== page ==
Dundee has seen an encouraging drop in the number of accidental house fires according to the latest figures issued today by the Scottish Fire and Rescue Service.
Group Manager for Dundee, Martin Tait, presented the service’s third quarter report to the local scrutiny committee last night.
For the period between October and December 2014 there were 46 accidental fires reported in the City of Discovery, compared to 57 for the same period last year and the figure is also well below the five year average figure of 62.
The report also highlighted further reductions in other areas such as the number of non-fatal fire casualties encountered, with 9 reported compared to last year’s total of 14 and the five year average of 12.
Group Manager Tait said: “The number of accidental house fire incidents is well below the five year average. Of these incidents 35 had a smoke alarm present and at 27 of these incidents, the smoke alarm that was present raised the alarm.
“By far the biggest cause of fire was cooking (16 incidents). Alcohol was also a contributory factor at nine of these incidents.”
He added: “One of our priorities is target our Home Fire Safety Visits (HFSV) and fire safety education activities to those at risk from fire.
“Our HFSV programme is aimed at increasing the safety of our communities by preventing fires as well as improving the level of smoke detector ownership and maintenance which promotes early detection of fire and reduces the likelihood of occupiers suffering injury and limits any damage caused to property.
“We continue to work with partner agencies to identify those most vulnerable to the effects of fire in order that we can properly target our initiatives and HFSV’s.”
During the reporting period SFRS undertook a total of 832 HFSV’s in the Dundee area and are on track to achieve the annual target having already conducted 3,058 HFSV’s in the first three quarters of the financial year against a target of 2,727.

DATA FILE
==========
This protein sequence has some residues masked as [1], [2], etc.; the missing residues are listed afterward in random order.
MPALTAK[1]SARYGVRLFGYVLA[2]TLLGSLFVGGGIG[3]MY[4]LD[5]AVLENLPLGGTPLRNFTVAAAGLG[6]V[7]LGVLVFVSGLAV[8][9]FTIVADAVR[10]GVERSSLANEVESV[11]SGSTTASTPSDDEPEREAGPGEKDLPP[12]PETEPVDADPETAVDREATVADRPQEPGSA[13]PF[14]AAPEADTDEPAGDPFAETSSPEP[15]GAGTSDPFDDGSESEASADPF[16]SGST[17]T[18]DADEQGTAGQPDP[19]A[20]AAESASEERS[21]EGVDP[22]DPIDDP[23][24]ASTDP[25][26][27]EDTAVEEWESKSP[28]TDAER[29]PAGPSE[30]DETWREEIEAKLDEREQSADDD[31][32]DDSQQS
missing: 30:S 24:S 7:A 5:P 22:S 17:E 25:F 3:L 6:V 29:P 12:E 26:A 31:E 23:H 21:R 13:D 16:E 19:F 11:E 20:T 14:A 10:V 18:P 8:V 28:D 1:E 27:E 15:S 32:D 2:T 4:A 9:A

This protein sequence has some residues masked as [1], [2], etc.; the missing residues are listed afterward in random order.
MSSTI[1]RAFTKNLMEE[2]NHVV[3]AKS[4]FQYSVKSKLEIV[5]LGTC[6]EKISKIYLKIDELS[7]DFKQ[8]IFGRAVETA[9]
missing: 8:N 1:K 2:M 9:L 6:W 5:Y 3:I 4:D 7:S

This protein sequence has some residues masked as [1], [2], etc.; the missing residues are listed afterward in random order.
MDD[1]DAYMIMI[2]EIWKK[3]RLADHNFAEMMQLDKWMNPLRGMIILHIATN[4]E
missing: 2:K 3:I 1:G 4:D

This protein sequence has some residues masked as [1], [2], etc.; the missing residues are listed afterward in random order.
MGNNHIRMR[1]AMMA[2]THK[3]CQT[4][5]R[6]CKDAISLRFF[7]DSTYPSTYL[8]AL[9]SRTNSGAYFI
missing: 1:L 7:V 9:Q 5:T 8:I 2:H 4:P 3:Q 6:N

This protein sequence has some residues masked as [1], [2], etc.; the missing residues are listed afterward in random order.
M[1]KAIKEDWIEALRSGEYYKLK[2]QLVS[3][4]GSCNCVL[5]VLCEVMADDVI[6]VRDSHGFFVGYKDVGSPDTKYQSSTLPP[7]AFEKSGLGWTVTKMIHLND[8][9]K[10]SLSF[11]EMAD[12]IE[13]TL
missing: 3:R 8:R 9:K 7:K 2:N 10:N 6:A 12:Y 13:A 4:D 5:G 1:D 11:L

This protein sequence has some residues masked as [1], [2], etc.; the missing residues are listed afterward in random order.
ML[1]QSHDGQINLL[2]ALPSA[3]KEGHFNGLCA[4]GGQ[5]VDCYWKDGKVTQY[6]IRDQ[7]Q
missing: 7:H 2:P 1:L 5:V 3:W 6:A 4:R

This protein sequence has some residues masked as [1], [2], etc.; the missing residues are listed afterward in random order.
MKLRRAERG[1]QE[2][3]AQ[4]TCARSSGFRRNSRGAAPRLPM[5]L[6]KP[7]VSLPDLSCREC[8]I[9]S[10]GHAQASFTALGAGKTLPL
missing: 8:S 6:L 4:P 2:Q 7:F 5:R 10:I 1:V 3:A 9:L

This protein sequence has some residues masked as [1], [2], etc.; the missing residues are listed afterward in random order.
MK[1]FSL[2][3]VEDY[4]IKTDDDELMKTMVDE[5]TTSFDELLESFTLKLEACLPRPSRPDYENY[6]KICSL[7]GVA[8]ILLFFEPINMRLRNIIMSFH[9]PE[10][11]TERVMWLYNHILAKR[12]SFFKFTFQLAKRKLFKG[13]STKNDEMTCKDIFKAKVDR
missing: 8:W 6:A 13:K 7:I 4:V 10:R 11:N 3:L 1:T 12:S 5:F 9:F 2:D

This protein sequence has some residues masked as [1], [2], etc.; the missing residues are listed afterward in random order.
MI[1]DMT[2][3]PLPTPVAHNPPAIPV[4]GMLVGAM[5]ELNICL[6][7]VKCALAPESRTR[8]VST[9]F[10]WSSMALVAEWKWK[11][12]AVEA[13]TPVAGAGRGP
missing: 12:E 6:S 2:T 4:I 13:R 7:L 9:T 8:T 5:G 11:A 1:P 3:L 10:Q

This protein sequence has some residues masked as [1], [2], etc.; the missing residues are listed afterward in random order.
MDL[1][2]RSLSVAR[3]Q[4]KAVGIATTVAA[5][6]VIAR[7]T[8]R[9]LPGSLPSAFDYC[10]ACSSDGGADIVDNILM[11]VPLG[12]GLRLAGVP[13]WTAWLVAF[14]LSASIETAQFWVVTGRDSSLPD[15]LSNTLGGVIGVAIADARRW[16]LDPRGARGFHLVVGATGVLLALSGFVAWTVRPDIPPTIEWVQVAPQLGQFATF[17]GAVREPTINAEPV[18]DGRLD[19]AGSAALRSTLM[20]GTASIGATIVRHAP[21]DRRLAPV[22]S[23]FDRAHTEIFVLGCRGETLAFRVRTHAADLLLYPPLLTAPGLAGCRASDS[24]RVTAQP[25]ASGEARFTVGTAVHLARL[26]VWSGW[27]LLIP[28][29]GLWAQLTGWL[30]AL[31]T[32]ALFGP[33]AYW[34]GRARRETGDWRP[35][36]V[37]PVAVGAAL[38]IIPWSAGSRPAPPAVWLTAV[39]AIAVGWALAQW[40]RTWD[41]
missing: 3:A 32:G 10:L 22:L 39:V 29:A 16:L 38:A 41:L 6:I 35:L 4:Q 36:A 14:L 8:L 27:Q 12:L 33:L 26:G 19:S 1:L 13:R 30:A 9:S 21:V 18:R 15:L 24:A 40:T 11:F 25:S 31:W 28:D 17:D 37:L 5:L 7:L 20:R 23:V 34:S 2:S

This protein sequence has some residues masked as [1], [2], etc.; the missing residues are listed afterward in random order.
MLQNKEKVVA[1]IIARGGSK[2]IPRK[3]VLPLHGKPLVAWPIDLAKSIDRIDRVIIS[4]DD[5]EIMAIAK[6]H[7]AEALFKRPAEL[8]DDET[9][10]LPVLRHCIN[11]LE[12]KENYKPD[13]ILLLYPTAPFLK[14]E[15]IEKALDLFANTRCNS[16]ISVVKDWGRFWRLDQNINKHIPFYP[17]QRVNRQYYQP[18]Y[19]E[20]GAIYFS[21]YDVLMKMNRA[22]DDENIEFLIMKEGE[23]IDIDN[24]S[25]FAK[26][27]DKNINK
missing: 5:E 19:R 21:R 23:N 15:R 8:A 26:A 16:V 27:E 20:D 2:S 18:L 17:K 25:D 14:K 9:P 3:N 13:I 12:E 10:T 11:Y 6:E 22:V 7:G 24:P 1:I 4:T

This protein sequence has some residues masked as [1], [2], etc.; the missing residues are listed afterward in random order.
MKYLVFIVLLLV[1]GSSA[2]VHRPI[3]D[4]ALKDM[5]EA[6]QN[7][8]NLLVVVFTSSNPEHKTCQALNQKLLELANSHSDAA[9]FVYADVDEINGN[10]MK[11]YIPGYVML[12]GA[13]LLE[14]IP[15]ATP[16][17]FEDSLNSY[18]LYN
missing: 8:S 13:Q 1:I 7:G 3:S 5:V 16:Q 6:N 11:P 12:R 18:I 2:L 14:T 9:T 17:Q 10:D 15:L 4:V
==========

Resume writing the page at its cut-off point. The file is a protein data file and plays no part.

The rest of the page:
Tragically however SFRS encountered one fire fatality at a house fire in the Clement Park area of Dundee during November 2014.
Group Manager Tait commented: “This was a tragic incident and is the first fatality encountered within the Dundee area in well over two years.
“We continue to develop links with partner agencies with the aim of identifying persons considered vulnerable to the effects of fire in order that we can develop joint risk reduction strategies.
“Our Home Fire Safety Visit initiative and local strategy in conjunction with the development of closer partnership working arrangements has been instrumental in contributing to safer communities.”
He added: “Additionally a case study is conducted following every injury from fire in a dwelling. The purpose of the case study is to identify the circumstances surrounding the incident to enable the development of an action plan with the aim being to reduce or eliminate further risk based on the lessons learned.
“Where necessary our partner agencies contribute to these case studies to develop appropriate care packages aimed at reducing the risk of fire within our communities.”
Deliberate fires across the city were also down during the third quarter with 152 reported compared to 163 during the October – December period last year. The 2014 figure is also considerably less than the five year average figure of 189.
Non domestic fires were slightly up with 20 recorded compared to 17 during the October to December period the previous year. However, the figure was still down on the five year average of 23.
False alarm calls were also down with 558 reported compared to the five year average figure of 597.
Protecting vulnerable people from the devastating effects of fire is at the heart of the service's community call to action. SFRS is urging people to arrange a free Home Fire Safety Visit for someone they believe may vulnerable or elderly, whether it be a friend or relative.
Anyone can arrange a free home fire safety visit by calling SFRS on the freephone number 0800 0731 999 or by texting ‘FIRE’ to 80800. People can also fill out a form at www.firescotland.gov.uk or contact their local community fire station.